The digital reconstruction of the skull of a 200-million-year-old South African dinosaur, Massospondylus, has made it possible for researchers to make 3D prints and in this way facilitate research on other dinosaurs all over the world.
Kimi Chapelle, a PhD student at the Evolutionary Studies Institute at the University of the Witwatersrand in Johannesburg, South Africa (Wits), has used the Wits MicroFocus CT facility to peer inside the skull of the dinosaur Massospondylus.
Chapelle was able to use the CT facility to rebuild every bone of Massospondylus‘s cranium, and to even look at tiny features like nerves exiting the brain and the balance organs of the inner ear. Her research is published today in the open-access journal, PeerJ.
Along with the paper, which is open for anybody to download and read, a 3D surface file of the skull is available to be downloaded.
“This means any researcher or member of the public can print their own Massospondylus skull at home,” said Chapelle.
Massospondylus is one of the most famous dinosaurs from South Africa and was named in 1854 by the celebrated anatomist Sir Richard Owen. Fossils of Massospondylus have been found in many places in South Africa, including Golden Gate National Park, where James Kitching discovered fossil eggs and embryos in 1976. Surprisingly, the skull of Massospondylus has never been the focus of an in-depth anatomical investigation.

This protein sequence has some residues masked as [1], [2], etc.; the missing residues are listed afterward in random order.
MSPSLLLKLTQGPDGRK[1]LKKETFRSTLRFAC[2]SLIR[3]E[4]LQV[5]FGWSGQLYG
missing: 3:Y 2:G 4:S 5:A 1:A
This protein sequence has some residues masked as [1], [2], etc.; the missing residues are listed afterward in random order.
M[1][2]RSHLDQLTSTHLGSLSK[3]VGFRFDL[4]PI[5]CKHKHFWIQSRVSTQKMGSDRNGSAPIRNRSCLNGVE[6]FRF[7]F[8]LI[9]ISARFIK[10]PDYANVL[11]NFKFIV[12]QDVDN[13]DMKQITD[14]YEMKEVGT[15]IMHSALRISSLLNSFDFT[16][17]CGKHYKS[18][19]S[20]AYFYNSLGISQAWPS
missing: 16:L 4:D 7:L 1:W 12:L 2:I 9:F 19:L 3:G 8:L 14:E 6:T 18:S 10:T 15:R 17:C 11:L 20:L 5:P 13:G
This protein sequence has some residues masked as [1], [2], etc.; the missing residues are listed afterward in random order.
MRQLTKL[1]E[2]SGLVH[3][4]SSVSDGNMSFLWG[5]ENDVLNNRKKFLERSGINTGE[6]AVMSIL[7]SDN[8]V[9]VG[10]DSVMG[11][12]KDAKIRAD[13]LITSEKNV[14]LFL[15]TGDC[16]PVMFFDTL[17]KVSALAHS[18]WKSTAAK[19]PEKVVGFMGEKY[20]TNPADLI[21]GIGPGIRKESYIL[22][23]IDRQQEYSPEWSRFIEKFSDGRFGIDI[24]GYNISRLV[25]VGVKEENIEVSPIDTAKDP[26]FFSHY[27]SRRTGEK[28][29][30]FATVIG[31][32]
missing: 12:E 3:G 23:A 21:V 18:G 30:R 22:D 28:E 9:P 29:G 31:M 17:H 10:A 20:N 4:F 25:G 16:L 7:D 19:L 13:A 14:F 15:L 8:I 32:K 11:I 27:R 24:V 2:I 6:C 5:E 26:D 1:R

“I was amazed when I started digitally reconstructing Massospondylus‘ skull, and found all these features that had never been described,” said Chapelle, “it just goes to show that researchers still have a lot to learn about South Africa’s dinosaurs.”
Some of the most interesting discoveries from the skull, which is described in Chapelle’s paper include:
- details on how the inner ear and the middle ear contacted each other and what these looked like
- Where the nerves connecting different parts of the skull to the brain were and which bones they went through
- that replacement teeth don’t erupt in a specific pattern and are present on all teeth, and
- that the bones that surround the brain in this specific fossil were not fully fused
“By comparing the inner ear to that of other dinosaurs, we can try and interpret things like how they held their heads and how they moved. You can actually see tiny replacement teeth in the bones of the jaws, showing us that Massospondylus continuously replaced its teeth, like crocodiles do, but unlike humans that can only do it once,” said Chapelle.
“Also, the fact that the bones of the braincase aren’t fully fused means that this particular fossil is that of an individual that is not fully grown yet. This allows us to understand how Massospondylus grew, how fast it grew and how big it could grow.”
Hundreds of Massospondylus fossils have been found in South Africa, ranging in size from hatchlings to adult. Chapelle is using CT technology to study these additional fossils for her PhD. “I’ll be using scans of other specimens to answer new questions,” said Chapelle, “for example, how did Massospondylus babies weighing less than 100g grow up to be half-tonne adults?”.
“Students like Kimi have been able to use our CT facility to produce cutting-edge research like this,” said Prof. Jonah Choiniere, the supervisor and co-author of the study, “and it’s changing the way we do dinosaur research.”
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